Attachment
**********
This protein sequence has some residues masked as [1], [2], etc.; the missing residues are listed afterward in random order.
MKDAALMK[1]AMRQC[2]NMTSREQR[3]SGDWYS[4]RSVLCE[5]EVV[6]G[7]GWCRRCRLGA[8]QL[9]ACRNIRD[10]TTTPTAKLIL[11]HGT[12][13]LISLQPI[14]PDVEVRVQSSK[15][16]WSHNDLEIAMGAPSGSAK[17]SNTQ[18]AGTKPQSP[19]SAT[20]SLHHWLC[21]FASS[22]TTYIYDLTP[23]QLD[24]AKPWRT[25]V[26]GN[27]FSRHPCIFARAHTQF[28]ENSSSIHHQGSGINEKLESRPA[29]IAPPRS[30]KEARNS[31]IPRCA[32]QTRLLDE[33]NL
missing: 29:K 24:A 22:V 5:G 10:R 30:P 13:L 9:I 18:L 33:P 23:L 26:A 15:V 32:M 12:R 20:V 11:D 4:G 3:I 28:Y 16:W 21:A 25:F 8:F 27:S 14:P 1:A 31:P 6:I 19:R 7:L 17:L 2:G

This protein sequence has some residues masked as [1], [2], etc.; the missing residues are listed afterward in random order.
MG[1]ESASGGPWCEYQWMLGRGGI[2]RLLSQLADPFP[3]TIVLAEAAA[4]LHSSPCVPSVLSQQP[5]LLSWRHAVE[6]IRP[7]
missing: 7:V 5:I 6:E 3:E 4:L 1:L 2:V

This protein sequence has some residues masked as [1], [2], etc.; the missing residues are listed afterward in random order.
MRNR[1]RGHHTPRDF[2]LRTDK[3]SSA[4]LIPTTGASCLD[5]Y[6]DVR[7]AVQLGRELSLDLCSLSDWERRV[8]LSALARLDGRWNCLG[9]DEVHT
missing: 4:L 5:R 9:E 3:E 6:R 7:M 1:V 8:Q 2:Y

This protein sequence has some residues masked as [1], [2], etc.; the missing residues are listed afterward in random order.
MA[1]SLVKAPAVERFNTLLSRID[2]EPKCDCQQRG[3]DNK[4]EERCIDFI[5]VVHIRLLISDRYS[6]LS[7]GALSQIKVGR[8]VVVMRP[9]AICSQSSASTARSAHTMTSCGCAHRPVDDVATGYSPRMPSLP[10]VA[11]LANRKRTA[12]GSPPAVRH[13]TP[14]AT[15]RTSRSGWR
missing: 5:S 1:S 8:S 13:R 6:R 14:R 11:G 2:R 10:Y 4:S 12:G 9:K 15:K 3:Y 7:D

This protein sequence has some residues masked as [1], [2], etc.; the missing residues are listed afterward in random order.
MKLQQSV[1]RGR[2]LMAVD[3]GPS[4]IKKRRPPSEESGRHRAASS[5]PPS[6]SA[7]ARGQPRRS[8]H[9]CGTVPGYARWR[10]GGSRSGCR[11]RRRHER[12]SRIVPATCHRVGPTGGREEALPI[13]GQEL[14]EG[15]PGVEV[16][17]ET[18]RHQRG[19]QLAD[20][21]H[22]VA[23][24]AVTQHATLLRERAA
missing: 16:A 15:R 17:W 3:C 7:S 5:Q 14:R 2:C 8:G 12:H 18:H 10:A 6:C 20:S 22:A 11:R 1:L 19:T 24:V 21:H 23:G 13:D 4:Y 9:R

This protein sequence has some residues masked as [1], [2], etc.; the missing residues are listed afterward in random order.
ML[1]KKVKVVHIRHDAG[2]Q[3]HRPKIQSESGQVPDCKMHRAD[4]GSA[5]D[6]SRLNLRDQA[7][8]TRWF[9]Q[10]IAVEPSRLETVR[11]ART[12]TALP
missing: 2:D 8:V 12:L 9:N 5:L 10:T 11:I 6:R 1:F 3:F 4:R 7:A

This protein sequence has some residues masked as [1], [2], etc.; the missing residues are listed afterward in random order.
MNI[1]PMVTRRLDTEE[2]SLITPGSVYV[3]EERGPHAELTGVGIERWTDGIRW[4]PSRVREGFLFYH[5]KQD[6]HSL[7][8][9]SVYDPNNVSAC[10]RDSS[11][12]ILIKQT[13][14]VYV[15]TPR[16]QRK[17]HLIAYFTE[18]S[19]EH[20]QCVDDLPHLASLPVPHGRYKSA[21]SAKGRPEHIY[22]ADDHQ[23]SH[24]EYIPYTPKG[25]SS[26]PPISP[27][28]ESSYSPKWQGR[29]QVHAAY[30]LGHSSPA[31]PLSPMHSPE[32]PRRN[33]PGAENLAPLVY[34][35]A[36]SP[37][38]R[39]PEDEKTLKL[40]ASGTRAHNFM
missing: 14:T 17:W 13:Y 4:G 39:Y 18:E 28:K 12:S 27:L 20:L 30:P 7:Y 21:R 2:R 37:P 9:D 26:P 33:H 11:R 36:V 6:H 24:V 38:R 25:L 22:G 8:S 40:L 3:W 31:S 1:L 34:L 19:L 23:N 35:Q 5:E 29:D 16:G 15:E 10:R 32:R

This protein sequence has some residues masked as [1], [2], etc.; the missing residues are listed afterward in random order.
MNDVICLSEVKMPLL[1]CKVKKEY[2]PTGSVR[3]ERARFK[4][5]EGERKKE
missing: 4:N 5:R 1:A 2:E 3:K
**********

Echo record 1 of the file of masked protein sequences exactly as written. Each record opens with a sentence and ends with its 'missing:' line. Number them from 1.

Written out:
This protein sequence has some residues masked as [1], [2], etc.; the missing residues are listed afterward in random order.
MKDAALMK[1]AMRQC[2]NMTSREQR[3]SGDWYS[4]RSVLCE[5]EVV[6]G[7]GWCRRCRLGA[8]QL[9]ACRNIRD[10]TTTPTAKLIL[11]HGT[12][13]LISLQPI[14]PDVEVRVQSSK[15][16]WSHNDLEIAMGAPSGSAK[17]SNTQ[18]AGTKPQSP[19]SAT[20]SLHHWLC[21]FASS[22]TTYIYDLTP[23]QLD[24]AKPWRT[25]V[26]GN[27]FSRHPCIFARAHTQF[28]ENSSSIHHQGSGINEKLESRPA[29]IAPPRS[30]KEARNS[31]IPRCA[32]QTRLLDE[33]NL
missing: 29:K 24:A 22:V 5:G 10:R 30:P 13:L 9:I 18:L 33:P 23:L 26:A 15:V 32:M 12:R 20:V 11:D 4:G 3:I 28:Y 16:W 21:A 25:F 8:F 27:S 14:P 1:A 31:P 6:I 19:R 7:L 17:L 2:G